It’s very much a layered approach that is needed these days and I don’t think there is one solution that can solve everything. I think it’s a matter of everybody keeping abreast of what’s going on.
This morning, I was reading about Wasted Locker, the latest ransomware. They’ve attacked Garmin, a GPS solution provider by encrypting all their data and demanding a $10 million ransom request. Obviously that demand was to be paid in Bitcoin.
Realistically, we’re going to see an end to this. I don’t think there’s anything further that government organizations and the experts who are producing malware type tools can do, other than to keep abreast of it as much as they can; find and lock down those loopholes, access points and people responsible, so that the threat space becomes smaller.
So what you’re saying is that we need a technical solution rather than a policy one?
That is correct. There are policies in place for data sharing between organizations about attacks, in particular larger organizations. For instance, groups of banks that talk to each other and as they start seeing phishing or hacking attempts, they alert each other in the same way that authorities and policymakers are also doing in order to solve this problem. But it’s really an unsolvable problem. You just have to try and keep up with the problem and keep mitigating the risk as far as you can.
Which trends or technologies do you find to be particularly interesting these days around your field of work?
What excites me is developing solutions that bring the end-user into the equation. Giving the data owners the ability to remediate on sensitive data that is discovered within an organization is the fastest way and possibly the only way to deal with the problem.
Just looking at some of the problems that I’ve come across in the last month or two, even though large organizations have lots of tools in place, all these tools do is produce thousands of lines of reports every day. There may be an ability within the tool to encrypt or quarantine sensitive files, but you can’t remediate on it automatically, because that interferes with the day to day workflow of your end-users, and when you do that, you’re interfering with the capabilities of the organization as a whole, and that’s not acceptable.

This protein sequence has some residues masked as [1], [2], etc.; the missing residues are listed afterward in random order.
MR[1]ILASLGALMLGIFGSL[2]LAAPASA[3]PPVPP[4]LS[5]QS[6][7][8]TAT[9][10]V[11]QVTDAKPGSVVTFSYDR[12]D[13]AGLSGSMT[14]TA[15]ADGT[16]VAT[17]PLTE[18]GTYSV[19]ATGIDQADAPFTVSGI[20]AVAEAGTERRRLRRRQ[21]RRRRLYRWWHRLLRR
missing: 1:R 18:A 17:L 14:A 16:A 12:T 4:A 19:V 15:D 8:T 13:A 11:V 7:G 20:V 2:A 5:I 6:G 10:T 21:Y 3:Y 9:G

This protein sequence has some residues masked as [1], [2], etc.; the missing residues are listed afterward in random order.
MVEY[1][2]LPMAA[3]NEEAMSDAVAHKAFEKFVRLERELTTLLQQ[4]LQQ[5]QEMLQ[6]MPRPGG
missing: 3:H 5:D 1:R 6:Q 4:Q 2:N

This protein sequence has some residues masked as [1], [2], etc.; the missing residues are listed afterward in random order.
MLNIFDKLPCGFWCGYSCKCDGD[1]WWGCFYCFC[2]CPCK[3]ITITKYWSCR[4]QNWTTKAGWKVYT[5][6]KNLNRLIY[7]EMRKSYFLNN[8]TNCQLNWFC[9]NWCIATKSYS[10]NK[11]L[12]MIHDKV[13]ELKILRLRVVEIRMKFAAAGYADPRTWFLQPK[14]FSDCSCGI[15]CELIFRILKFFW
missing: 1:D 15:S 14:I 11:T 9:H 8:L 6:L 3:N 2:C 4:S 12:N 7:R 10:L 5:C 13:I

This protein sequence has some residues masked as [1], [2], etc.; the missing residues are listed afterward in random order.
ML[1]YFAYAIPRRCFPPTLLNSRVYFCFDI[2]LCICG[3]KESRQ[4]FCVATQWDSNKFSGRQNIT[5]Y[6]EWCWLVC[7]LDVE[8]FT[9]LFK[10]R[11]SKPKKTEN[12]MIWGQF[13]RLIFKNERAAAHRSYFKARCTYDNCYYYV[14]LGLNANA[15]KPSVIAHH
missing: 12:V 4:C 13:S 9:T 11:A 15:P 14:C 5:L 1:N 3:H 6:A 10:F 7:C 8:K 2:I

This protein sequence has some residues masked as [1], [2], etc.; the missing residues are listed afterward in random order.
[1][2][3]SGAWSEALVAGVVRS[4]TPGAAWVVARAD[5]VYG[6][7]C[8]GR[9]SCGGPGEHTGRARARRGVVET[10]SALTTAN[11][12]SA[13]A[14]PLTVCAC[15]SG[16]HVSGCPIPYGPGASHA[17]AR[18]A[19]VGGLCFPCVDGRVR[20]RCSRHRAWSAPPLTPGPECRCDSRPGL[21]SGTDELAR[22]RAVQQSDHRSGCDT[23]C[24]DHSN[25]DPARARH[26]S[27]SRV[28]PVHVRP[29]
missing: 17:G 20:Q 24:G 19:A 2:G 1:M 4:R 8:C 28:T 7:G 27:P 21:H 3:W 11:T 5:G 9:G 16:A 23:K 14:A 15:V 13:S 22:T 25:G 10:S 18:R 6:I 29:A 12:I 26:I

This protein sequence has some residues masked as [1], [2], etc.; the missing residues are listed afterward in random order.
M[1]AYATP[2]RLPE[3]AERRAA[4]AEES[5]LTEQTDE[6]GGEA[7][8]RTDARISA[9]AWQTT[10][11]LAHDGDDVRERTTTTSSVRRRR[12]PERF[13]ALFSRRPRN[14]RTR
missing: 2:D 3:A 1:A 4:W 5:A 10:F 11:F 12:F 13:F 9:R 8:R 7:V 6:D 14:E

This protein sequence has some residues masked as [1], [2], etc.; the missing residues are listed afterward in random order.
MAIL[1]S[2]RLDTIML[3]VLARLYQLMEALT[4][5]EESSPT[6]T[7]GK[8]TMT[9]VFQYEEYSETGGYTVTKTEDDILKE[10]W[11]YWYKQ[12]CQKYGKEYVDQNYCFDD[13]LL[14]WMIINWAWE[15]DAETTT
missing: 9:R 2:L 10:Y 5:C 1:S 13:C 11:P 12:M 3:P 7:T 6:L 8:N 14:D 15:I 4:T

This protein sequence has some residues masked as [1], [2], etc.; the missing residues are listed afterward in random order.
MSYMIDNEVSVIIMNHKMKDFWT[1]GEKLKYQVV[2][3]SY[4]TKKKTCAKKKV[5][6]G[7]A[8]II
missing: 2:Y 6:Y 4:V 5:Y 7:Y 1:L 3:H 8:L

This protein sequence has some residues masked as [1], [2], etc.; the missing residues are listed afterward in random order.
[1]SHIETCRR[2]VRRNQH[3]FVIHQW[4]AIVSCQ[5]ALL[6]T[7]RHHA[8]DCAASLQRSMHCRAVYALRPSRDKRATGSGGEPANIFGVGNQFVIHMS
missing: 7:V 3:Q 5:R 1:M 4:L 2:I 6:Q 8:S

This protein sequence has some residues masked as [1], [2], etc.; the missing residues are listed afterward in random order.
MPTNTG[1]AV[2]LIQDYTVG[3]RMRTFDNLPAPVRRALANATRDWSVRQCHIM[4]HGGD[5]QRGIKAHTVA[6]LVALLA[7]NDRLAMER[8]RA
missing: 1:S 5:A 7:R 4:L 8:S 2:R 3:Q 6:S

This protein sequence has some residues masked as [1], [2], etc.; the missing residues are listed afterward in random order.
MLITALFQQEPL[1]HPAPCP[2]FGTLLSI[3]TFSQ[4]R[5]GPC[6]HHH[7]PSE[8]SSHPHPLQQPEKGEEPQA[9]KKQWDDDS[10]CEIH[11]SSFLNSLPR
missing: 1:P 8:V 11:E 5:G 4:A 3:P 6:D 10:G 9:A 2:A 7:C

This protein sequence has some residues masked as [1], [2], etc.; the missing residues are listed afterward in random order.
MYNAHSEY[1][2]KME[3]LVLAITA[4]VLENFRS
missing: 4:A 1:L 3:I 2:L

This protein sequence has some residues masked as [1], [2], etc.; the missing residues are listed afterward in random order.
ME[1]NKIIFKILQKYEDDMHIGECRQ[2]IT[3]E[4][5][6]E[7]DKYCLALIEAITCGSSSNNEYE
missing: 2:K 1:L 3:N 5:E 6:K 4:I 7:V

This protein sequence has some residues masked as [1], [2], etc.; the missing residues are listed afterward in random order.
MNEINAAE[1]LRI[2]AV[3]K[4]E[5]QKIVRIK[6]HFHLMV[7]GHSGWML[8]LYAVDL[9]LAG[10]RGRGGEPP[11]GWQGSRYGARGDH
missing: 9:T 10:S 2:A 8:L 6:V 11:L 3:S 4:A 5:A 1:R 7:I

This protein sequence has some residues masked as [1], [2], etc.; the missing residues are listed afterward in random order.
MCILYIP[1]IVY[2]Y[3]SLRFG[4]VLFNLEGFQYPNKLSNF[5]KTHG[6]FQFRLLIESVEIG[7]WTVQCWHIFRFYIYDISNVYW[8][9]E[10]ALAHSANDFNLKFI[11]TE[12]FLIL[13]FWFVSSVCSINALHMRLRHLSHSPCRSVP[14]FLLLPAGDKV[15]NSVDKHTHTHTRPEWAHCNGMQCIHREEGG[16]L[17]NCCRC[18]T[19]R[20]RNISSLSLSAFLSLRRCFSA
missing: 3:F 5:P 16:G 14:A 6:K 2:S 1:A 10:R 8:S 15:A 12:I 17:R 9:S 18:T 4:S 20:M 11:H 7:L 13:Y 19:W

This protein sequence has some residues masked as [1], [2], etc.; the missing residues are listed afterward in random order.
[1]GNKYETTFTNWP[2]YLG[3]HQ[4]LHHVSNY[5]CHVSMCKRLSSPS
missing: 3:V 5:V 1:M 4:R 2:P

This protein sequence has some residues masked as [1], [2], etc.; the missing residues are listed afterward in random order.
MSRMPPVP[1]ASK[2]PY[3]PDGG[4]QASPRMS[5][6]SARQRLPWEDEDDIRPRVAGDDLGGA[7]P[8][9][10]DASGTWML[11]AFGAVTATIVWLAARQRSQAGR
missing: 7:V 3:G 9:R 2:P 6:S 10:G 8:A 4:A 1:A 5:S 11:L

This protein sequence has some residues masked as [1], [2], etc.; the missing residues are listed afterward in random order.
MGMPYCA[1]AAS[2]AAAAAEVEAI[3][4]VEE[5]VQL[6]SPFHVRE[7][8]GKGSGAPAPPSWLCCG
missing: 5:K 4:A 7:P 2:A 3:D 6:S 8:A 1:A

For solutions to be attractive nowadays, they need to stop feeding thousands of lines of reports into SIEM’s where they’re never going to see the light of day. Start working with the people who actually own the data. Data is not just part of a data lake. There is an owner somewhere. They may own their data within Office 365, endpoints or network drives, and they have their own spaces within them.
Yes, there are also other data lakes that have been powered over years, often, but the day to day generation of your data is very much around end-users generating that data, and it’s going into your central repositories. To bring those end users into the equation, when dealing with sensitive data, and to guide them very simply through our process of remediation, is what excites me today, and that’s what we’ve been working on.
Our latest solution will alert the end-user when they’ve got sensitive data on their machine or within their cloud repositories and will take them, at the click of a button, to where that sensitive data is, allowing them to obfuscate, delete, or make decisions around that sensitive data, based on policy and education, which are also available within our system. This way, they can see where they should be going, and report back to the system once it’s done.
Our tool not only finds the data and alerts the data owner, but it also allows the data owner to report and remediate. All the system security analyst has to do is to see that that data has been found, remediation has taken place and the risk mitigated. That can be a bonafide line of report back to a SIEM. That’s where I’m working today. I’ve spoken to so many companies that have literally millions of documents in the backlog that they have no chance of reviewing.
How would you say COVID-19 impacted your business particularly and the industry as a whole?
Obviously there is the human cost which has been disastrous for many and it goes without saying that we owe so much to those on the frontline and our thoughts are with those who are suffering or who have lost family and friends to this awful virus.
From a business point of view, the impact is varied. The pros are that it’s a lot easier to get hold of people. Being able to do conference calls, people seem to have more hours in the day because they’re not traveling, so they’re more readily accessible. I think people have changed their attitudes as well. People are more receptive to help other people and to take an interest in what they’re doing. So whereas before you might go on to LinkedIn, and message somebody and they would just ignore you, now people are perhaps responding to be kind, to be nice, and to be more interactive with people. That’s one very positive side of COVID-19. It’s as if people now have the time to be more empathetic.